words Lucy Stehlik
“What’s a geek?” asks Rolf Snoeren, crossing his legs defensively. “It’s like a nerd,” says Viktor Horsting, sounding slightly peeved. “Oh,” responds Rolf. Dutch fashion designers Viktor & Rolf are miffed at a recent Time magazine article that announced: “The skinny, bespectacled, look-alike design team radiates more geek than glamour.” But they shouldn’t let it get to them.
They are two of the hottest names on the fashion circuit and they are changing the way people experience clothes. And it’s partly their po-faced, well-read Dutchness that has made not just the fickle fashion world but even art critics take them seriously.
For the last ten years, Viktor & Rolf have been making exquisite clothes. For young designers (they are both 35), they are masterful cutters and drapers, expert at observing and subverting the conventions of couture tailoring to produce new silhouettes.
But their shows are their trump card. 2002’s Blue Screen, in which images were projected onto bright blue garments, transforming the models into walking special effects screens, prompted New York Times Magazine to announce: “Viktor & Rolf are artists and fashion is their medium.”
Viktor & Rolf tend to abandon the average catwalk, models and music formula in favour of surreal theatrical performances. A Viktor & Rolf show is fantasy writ large on a stage where clothes are “actors”, models are props and two geeks from Holland’s outer suburbs are self-styled auteurs of the Brechtian variety.
In 2000, they learnt to tap dance so they could take centre stage in their own show’s finale. For their Babushka show in 2002 they decked out a supermodel in ten outfits, one on top of the other, placed her on a revolving plinth and undressed her layer by layer. Last year, they commissioned Tori Amos to sing a 15-minute version of Songs Of Solomon for a show that featured gigantic pillows instead of collars. Viktor & Rolf make the catwalk theatricality of Alexander McQueen or John Galliano seem formulaic.
They have also curated exhibitions (most recently, Colors, at the Mori Art Museum, in which they were given access to the Kyoto Costume Institute’s priceless clothing archives), been the subjects of two monographs and various retrospectives (in 2000 at the Groninger Museum in the Netherlands and in 2005 at the Musée de la Mode et du Textile in Paris). So are Viktor & Rolf fashion designers or artists?
We are seated on white Eames chairs at a long table in Viktor & Rolf’s handsome boardroom. Refurbished by the same architect who created their upside-down Milan store, the comparatively strait-laced Amsterdam studio creates the same feeling of being in a Parisian salon, with some quirky touches: like a large seemingly innocuous map, which is revealed upon closer inspection to be a rather profane chart of the human psyche.
The place is reverentially hushed, bar the occasional muffled yap or tinkle of a mobile from somewhere upstairs. Horsting and Snoeren are practically identical, accentuated by matching outfits – a trait, as has been widely commented, that they share with the artists Gilbert and George. They are also quite hard work.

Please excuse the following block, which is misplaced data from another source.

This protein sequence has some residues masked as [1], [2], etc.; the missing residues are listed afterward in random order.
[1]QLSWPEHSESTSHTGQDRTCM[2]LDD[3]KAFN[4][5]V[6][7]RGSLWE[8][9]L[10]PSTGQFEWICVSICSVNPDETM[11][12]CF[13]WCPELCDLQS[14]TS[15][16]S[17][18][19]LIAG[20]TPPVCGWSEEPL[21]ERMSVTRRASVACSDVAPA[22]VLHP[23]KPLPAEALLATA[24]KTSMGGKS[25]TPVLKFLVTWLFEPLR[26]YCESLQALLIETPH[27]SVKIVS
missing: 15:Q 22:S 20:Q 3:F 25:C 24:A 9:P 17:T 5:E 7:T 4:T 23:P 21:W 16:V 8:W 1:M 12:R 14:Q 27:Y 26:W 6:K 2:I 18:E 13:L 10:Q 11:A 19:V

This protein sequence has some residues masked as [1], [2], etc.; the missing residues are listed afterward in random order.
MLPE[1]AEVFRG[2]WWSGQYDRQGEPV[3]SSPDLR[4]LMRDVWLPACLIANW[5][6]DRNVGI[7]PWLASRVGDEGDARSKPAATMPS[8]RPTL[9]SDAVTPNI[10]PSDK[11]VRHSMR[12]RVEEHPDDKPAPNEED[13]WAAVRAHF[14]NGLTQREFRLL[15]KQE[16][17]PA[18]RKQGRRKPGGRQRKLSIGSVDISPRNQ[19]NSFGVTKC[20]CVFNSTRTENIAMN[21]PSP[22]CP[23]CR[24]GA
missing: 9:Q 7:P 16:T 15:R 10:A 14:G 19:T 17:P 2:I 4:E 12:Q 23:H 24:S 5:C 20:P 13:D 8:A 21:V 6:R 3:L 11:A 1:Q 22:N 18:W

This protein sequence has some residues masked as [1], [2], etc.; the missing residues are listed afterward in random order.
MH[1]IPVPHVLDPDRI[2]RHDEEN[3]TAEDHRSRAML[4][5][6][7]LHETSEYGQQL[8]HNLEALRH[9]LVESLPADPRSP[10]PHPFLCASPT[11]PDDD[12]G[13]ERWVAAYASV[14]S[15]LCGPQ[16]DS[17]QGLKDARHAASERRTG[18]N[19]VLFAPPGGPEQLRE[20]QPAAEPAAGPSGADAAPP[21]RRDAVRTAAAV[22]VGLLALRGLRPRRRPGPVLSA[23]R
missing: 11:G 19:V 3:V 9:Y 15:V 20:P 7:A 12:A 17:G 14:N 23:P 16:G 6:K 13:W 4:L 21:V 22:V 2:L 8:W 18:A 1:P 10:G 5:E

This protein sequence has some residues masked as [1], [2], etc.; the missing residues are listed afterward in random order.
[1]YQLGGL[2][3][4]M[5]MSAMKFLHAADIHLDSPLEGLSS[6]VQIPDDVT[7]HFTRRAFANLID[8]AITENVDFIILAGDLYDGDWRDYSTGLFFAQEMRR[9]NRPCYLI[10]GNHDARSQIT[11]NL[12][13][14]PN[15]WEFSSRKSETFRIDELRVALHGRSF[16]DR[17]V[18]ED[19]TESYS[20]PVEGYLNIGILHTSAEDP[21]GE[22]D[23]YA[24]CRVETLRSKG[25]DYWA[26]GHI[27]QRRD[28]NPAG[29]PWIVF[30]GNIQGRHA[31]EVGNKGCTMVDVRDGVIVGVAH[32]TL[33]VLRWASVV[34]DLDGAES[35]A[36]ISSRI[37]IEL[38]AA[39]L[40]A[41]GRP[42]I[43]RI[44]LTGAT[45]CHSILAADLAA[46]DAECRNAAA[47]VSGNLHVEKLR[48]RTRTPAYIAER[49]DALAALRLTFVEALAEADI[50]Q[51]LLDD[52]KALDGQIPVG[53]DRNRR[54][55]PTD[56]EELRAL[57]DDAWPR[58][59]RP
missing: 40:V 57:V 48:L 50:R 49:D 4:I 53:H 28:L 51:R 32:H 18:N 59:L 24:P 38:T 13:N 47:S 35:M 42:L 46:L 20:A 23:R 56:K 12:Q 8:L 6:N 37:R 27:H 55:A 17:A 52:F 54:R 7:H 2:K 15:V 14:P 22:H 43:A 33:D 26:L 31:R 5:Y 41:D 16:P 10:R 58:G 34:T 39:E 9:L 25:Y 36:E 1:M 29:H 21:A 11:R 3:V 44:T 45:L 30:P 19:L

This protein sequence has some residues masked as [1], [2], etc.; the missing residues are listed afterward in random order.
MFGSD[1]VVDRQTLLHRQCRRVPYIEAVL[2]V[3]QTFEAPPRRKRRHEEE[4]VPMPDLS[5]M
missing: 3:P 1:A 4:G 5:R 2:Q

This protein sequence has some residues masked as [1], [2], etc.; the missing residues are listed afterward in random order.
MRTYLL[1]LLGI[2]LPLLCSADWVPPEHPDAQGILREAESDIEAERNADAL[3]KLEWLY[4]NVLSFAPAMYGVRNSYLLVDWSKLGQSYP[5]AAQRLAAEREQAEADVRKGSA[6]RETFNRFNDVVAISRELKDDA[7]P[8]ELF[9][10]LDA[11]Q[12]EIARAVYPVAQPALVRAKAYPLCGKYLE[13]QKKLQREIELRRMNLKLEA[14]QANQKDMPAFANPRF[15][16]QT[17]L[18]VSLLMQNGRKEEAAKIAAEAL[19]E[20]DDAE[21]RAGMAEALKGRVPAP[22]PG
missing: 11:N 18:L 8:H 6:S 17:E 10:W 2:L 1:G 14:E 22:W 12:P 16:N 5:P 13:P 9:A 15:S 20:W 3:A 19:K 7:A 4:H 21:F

Rolf examines his thin fingers in silence while the question hangs in the air. The interview will be punctuated by silences, some of them uncomfortable, many of them unbearable, and this one falls into the latter category.
Eventually Viktor, the more smiley (relatively) of the two, offers me an encouraging smile. Slowly, as if reading from a neutered press release, he says, “The acceptance of the art world, that was not something we actively pursued. A lot of that …” A long pause follows, this time merely uncomfortable. “…happened. We felt contented with that for a long time. It’s important for us to have more platforms to express ourselves. We still do a lot of exhibitions. We still curate. But fashion is always the centre.”
Fashion has been at the centre of Horsting and Snoeren’s lives since they hit puberty. Viktor tells me how, long before the pair had ever met, they both used to wait for the annual screening of the only fashion-related programme shown on Dutch television. The dearth of glamour, he explains, made them crave it all the more. “For people here, fashion was a hobby, not a job. We struggled with that.”
Rolf, who becomes incrementally chattier as the interview wears on, elaborates. “It was really difficult just to think of how to be a fashion designer in Holland. There’s no fashion industry here. There’s not really a fashion media, which speaks to an international audience. So there really is a lack of context – and that was even more the case when we were studying, with this ambition of becoming big fashion designers.”
Horsting and Snoeren met while studying fashion at the Academy of the Arts in Arnhem, the Netherlands. Bonded by a shared desire for fame of the household name variety, they graduated with distinction in 1992. The following year they won the prestigious Hyeres talent contest, after which they quit the Netherlands for fashion’s capital city, Paris.